Letters for the week of May 25-31, 2005 

A throng of anonymous teachers responds to Robert Gammon's recent cover story on Randolph Ward's efforts to reform Oakland's schools.

"The Caustic Reformer," Feature, 4/27

Randolph Ward is like a small-time mafia boss
I was on my way to eat lunch when I picked up a copy of the Express and saw Randolph Ward's face on the front cover. I was nearly floored. I felt anger, fear, and then I started laughing remembering my experiences teaching for Oakland Unified. This is what I saw when I was there: classrooms in disrepair, chaos, stressed-out teachers, unruly administrators, threatening letters, out-of-control students, uncaring parents. As a teacher in one of those flatland schools, I put up with this and much more up until they adopted the Open Court Reading Program. That about did it for me.

Last year, I tried leaving Oakland when I was confronted with an alarming letter from Ward. He threatened teachers who wanted to quit before the beginning of the school year with revoking their credentials. At that point I realized that the Oakland Unified School District was an institutional mafia. Ward was the mafia boss. Thanks to counterthreats from the teachers' union, I was able to get out of my contract a month into the school year. This cost me many job opportunities even though I finally found a teaching job working in yet another dysfunctional public school district. The funny thing is that next school year I think I'm going back to Oakland -- hopefully at a small independent charter school. You have to be a little crazy to teach -- and probably really insane to teach in Oakland.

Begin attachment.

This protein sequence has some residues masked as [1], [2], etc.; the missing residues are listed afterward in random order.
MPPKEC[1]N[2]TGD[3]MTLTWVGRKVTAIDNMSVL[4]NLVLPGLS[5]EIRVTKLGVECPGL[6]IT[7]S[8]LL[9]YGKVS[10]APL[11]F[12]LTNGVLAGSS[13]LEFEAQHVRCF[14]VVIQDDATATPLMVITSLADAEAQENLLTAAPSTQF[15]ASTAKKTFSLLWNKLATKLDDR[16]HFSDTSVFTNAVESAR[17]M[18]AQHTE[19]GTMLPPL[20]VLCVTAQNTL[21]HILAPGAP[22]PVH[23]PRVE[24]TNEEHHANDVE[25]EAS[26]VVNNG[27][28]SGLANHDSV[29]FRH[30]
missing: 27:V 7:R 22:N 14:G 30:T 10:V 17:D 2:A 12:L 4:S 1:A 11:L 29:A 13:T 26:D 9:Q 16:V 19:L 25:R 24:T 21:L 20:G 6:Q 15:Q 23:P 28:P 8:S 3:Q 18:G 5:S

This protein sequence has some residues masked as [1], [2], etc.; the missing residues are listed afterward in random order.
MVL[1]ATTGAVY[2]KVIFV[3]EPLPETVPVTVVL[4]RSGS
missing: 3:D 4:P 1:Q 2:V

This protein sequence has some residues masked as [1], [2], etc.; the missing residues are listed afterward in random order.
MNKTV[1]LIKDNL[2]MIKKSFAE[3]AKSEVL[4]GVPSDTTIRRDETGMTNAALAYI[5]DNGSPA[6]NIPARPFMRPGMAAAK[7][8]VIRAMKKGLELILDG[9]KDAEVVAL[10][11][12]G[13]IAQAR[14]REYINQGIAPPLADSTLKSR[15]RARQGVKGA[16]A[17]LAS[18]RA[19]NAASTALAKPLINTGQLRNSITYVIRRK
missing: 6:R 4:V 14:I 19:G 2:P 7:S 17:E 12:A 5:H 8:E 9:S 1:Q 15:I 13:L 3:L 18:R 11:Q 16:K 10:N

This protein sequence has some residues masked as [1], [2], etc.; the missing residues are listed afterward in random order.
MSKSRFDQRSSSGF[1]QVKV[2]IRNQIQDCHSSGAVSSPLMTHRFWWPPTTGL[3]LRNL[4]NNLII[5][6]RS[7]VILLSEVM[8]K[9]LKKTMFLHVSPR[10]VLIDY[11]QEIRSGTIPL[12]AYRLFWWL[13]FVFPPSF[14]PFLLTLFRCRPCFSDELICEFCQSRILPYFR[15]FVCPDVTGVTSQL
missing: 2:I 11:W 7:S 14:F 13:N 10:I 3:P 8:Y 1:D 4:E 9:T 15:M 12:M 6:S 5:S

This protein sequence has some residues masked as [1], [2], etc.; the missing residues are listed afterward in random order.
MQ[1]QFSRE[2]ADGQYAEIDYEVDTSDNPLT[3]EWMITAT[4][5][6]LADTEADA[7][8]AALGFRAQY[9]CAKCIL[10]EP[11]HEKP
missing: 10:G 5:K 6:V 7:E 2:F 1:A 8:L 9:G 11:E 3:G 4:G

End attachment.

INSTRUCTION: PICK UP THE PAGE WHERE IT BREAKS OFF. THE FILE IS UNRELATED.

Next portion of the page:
The question I ask myself is: Should I be afraid of the most hated man in Oakland, or should I feel sorry for him?
Former Oakland teacher, Berkeley

A conspiratorial scream to oust a corrupt leader
Randolph Ward is simply a union buster. His big reforms are part of the long repertoire of teacher-demoralizing, union-busting tools. Other techniques are cutting salary, closing schools, firing teachers, and involuntary transfers. He is using site-based budgeting because it discourages teachers from striking.

Ward has already been involved in corporate cronyism. One key crony is Kevin Wooldridge. This piece of work was in charge of many of the thirteen schools on the list to be turned into internal charters. Then this same guy takes an "unpaid leave of absence" to become the head of the agency that runs the same schools as charters. If this doesn't smell of corruption, it is only because living in the Bush age has desensitized us to it.

Now, as for the urban superintendents' program: Why would CEOs and business bigwigs want to take pay cuts to work for public education? They care about education, or they see it as an opportunity to make money? I think it is safe to make an assumption here. A lot of urban public school property sits on some valuable real estate.

Maybe I'm just a conspiratorial union teacher, but I do believe that screaming for corporations to pay more for public schools is not the best use of our energy. Our best use of energy is to get this opportunist out of Oakland. Randolph Ward is no reformer. He is a corrupt leader with a lot of powerful friends. His only vision is money and power for him and his friends. He deserves his status as Oakland's most hated man.
An Oakland teacher, Richmond

If we can afford war, we should fund schools
Like most of my colleagues, I am a passionate, qualified teacher who chose to work in a flatland Oakland school. I also voted against the proposed contract. Here's why: Ward wanted to eliminate art, music, and library classes for elementary students. These classes are all Oakland kids have left of enrichment classes taken for granted in richer districts.